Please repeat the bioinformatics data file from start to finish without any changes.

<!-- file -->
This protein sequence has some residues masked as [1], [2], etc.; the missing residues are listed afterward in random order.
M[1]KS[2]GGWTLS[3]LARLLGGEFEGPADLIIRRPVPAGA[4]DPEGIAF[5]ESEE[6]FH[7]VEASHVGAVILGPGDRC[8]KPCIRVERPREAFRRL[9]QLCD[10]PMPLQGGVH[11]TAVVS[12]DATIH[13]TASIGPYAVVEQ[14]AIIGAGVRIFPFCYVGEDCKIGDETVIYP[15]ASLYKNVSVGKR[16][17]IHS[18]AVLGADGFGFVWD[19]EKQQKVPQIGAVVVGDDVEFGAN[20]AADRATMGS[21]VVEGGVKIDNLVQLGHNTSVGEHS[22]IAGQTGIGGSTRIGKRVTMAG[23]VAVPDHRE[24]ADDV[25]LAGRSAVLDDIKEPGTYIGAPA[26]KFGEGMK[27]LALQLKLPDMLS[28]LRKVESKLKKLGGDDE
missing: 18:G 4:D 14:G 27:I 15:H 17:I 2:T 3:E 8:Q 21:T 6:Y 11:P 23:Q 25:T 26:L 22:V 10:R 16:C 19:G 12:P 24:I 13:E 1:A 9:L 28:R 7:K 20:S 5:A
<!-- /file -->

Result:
This protein sequence has some residues masked as [1], [2], etc.; the missing residues are listed afterward in random order.
M[1]KS[2]GGWTLS[3]LARLLGGEFEGPADLIIRRPVPAGA[4]DPEGIAF[5]ESEE[6]FH[7]VEASHVGAVILGPGDRC[8]KPCIRVERPREAFRRL[9]QLCD[10]PMPLQGGVH[11]TAVVS[12]DATIH[13]TASIGPYAVVEQ[14]AIIGAGVRIFPFCYVGEDCKIGDETVIYP[15]ASLYKNVSVGKR[16][17]IHS[18]AVLGADGFGFVWD[19]EKQQKVPQIGAVVVGDDVEFGAN[20]AADRATMGS[21]VVEGGVKIDNLVQLGHNTSVGEHS[22]IAGQTGIGGSTRIGKRVTMAG[23]VAVPDHRE[24]ADDV[25]LAGRSAVLDDIKEPGTYIGAPA[26]KFGEGMK[27]LALQLKLPDMLS[28]LRKVESKLKKLGGDDE
missing: 18:G 4:D 14:G 27:I 15:H 17:I 2:T 3:E 8:Q 21:T 6:Y 11:P 23:Q 25:T 26:L 22:V 10:R 16:C 19:G 12:P 24:I 13:E 1:A 9:L 28:R 7:K 20:S 5:A